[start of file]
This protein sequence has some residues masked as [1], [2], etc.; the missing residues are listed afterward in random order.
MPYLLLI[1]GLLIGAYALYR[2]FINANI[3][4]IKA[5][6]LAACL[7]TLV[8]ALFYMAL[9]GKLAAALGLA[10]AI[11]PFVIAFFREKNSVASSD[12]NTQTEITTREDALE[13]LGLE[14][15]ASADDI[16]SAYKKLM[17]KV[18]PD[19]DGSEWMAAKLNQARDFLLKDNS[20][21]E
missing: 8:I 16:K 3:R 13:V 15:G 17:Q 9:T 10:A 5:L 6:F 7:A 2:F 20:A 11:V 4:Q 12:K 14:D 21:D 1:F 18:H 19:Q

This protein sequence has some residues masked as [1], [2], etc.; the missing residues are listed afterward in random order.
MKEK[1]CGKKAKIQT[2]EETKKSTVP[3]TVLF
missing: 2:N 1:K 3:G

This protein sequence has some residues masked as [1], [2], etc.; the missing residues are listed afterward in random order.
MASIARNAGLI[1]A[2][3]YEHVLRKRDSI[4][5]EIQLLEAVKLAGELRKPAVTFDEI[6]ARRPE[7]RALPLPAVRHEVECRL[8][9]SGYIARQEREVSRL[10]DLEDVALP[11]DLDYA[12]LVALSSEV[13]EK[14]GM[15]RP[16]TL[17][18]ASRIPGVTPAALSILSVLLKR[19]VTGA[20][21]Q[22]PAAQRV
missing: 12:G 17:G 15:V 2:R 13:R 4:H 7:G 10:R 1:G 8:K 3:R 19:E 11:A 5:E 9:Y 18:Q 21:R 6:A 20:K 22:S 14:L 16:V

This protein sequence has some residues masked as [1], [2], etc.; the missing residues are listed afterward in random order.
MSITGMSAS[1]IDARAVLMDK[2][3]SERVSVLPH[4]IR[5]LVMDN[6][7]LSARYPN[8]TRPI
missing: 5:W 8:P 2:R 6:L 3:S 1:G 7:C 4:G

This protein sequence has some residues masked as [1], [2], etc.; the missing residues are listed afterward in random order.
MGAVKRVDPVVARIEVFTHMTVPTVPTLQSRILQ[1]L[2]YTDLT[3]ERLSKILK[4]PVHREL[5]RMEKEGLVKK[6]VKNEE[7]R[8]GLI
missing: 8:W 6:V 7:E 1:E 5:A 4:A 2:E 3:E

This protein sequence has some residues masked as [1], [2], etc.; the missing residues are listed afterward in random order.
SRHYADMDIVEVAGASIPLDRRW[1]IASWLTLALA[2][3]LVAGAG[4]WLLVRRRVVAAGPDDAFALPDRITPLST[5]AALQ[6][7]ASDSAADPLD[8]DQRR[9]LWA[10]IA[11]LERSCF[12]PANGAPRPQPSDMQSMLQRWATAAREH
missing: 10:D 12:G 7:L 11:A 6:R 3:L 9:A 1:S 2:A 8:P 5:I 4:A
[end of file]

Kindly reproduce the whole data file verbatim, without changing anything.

This protein sequence has some residues masked as [1], [2], etc.; the missing residues are listed afterward in random order.
MPYLLLI[1]GLLIGAYALYR[2]FINANI[3][4]IKA[5][6]LAACL[7]TLV[8]ALFYMAL[9]GKLAAALGLA[10]AI[11]PFVIAFFREKNSVASSD[12]NTQTEITTREDALE[13]LGLE[14][15]ASADDI[16]SAYKKLM[17]KV[18]PD[19]DGSEWMAAKLNQARDFLLKDNS[20][21]E
missing: 8:I 16:K 3:R 13:V 15:G 17:Q 9:T 10:A 5:L 6:F 7:A 2:F 20:A 11:V 4:Q 12:K 14:D 21:D 1:F 18:H 19:Q

This protein sequence has some residues masked as [1], [2], etc.; the missing residues are listed afterward in random order.
MKEK[1]CGKKAKIQT[2]EETKKSTVP[3]TVLF
missing: 2:N 1:K 3:G

This protein sequence has some residues masked as [1], [2], etc.; the missing residues are listed afterward in random order.
MASIARNAGLI[1]A[2][3]YEHVLRKRDSI[4][5]EIQLLEAVKLAGELRKPAVTFDEI[6]ARRPE[7]RALPLPAVRHEVECRL[8][9]SGYIARQEREVSRL[10]DLEDVALP[11]DLDYA[12]LVALSSEV[13]EK[14]GM[15]RP[16]TL[17][18]ASRIPGVTPAALSILSVLLKR[19]VTGA[20][21]Q[22]PAAQRV
missing: 12:G 17:G 15:V 2:R 13:R 4:H 7:G 10:R 1:G 8:K 3:R 19:E 11:A 5:E 9:Y 18:Q 21:R 6:A 20:K 22:S 14:L 16:V

This protein sequence has some residues masked as [1], [2], etc.; the missing residues are listed afterward in random order.
MSITGMSAS[1]IDARAVLMDK[2][3]SERVSVLPH[4]IR[5]LVMDN[6][7]LSARYPN[8]TRPI
missing: 5:W 8:P 2:R 6:L 3:S 1:G 7:C 4:G

This protein sequence has some residues masked as [1], [2], etc.; the missing residues are listed afterward in random order.
MGAVKRVDPVVARIEVFTHMTVPTVPTLQSRILQ[1]L[2]YTDLT[3]ERLSKILK[4]PVHREL[5]RMEKEGLVKK[6]VKNEE[7]R[8]GLI
missing: 8:W 6:V 7:E 1:E 5:A 4:A 2:E 3:E

This protein sequence has some residues masked as [1], [2], etc.; the missing residues are listed afterward in random order.
SRHYADMDIVEVAGASIPLDRRW[1]IASWLTLALA[2][3]LVAGAG[4]WLLVRRRVVAAGPDDAFALPDRITPLST[5]AALQ[6][7]ASDSAADPLD[8]DQRR[9]LWA[10]IA[11]LERSCF[12]PANGAPRPQPSDMQSMLQRWATAAREH
missing: 10:D 12:G 7:L 11:A 6:R 3:L 9:A 1:S 2:A 8:P 5:I 4:A